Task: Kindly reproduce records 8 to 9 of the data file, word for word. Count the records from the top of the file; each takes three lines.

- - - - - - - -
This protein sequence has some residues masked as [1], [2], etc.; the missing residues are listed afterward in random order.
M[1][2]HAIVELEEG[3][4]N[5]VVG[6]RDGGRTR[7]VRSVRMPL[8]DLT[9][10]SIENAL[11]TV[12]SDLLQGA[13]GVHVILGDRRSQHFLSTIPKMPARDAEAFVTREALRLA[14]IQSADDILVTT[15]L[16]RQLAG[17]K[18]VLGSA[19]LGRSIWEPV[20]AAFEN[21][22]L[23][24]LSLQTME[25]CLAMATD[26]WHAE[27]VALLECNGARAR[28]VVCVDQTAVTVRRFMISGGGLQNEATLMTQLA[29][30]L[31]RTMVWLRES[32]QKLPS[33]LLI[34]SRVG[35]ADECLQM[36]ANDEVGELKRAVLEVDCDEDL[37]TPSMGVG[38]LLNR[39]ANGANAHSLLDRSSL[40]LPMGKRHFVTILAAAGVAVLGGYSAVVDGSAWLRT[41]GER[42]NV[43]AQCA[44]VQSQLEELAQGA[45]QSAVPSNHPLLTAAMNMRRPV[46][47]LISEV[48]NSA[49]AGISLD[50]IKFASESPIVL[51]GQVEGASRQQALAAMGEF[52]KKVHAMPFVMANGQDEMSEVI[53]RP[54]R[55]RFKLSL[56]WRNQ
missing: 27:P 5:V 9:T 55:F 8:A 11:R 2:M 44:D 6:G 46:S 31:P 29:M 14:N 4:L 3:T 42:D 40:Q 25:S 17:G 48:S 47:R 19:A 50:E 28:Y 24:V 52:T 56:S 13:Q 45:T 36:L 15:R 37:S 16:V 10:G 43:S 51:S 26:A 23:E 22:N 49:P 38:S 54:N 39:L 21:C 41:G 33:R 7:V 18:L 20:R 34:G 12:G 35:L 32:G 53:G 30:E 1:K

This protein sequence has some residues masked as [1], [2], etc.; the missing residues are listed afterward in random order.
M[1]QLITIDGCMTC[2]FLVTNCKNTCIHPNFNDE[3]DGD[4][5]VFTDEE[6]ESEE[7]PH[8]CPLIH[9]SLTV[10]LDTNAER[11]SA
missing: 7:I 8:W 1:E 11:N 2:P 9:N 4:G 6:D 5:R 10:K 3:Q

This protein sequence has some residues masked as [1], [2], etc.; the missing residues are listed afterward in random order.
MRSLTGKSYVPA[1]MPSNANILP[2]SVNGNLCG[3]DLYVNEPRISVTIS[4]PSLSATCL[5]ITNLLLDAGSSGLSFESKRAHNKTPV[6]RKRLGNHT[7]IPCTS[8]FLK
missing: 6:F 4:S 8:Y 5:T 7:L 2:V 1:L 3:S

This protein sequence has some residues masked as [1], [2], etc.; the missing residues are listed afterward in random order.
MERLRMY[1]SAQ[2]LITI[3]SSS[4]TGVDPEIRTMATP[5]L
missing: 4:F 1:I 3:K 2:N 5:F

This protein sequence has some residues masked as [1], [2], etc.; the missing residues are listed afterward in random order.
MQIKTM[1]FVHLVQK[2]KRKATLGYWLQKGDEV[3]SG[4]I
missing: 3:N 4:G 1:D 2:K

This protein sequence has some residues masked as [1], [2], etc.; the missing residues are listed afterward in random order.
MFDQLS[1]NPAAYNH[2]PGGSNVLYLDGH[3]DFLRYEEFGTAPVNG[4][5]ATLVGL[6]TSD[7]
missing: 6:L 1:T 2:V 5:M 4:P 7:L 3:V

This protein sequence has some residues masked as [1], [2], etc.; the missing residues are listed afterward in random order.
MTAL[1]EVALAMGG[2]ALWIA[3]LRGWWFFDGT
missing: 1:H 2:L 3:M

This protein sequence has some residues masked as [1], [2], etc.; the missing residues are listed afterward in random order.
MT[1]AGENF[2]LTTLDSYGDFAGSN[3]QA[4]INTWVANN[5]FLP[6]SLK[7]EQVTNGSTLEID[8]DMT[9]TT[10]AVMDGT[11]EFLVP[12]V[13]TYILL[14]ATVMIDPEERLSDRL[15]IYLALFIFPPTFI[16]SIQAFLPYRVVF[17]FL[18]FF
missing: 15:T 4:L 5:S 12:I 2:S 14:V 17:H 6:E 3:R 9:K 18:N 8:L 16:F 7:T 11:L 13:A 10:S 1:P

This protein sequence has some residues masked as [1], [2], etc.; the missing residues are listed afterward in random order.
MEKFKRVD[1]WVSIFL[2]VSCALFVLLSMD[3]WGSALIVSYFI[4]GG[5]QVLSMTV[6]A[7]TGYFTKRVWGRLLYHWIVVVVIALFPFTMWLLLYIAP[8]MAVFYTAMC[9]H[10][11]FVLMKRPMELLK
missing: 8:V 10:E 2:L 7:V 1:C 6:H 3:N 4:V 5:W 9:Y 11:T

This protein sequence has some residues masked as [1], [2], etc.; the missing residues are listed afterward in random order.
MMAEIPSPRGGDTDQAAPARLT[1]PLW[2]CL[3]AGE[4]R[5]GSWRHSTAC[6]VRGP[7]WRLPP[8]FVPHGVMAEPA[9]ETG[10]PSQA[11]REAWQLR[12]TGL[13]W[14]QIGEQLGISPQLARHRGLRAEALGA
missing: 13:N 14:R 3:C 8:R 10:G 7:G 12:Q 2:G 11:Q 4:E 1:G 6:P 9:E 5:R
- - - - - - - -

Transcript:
This protein sequence has some residues masked as [1], [2], etc.; the missing residues are listed afterward in random order.
MT[1]AGENF[2]LTTLDSYGDFAGSN[3]QA[4]INTWVANN[5]FLP[6]SLK[7]EQVTNGSTLEID[8]DMT[9]TT[10]AVMDGT[11]EFLVP[12]V[13]TYILL[14]ATVMIDPEERLSDRL[15]IYLALFIFPPTFI[16]SIQAFLPYRVVF[17]FL[18]FF
missing: 15:T 4:L 5:S 12:I 2:S 14:V 17:H 6:E 3:R 9:K 18:N 8:L 16:F 7:T 11:L 13:A 10:S 1:P

This protein sequence has some residues masked as [1], [2], etc.; the missing residues are listed afterward in random order.
MEKFKRVD[1]WVSIFL[2]VSCALFVLLSMD[3]WGSALIVSYFI[4]GG[5]QVLSMTV[6]A[7]TGYFTKRVWGRLLYHWIVVVVIALFPFTMWLLLYIAP[8]MAVFYTAMC[9]H[10][11]FVLMKRPMELLK
missing: 8:V 10:E 2:L 7:V 1:C 6:H 3:N 4:V 5:W 9:Y 11:T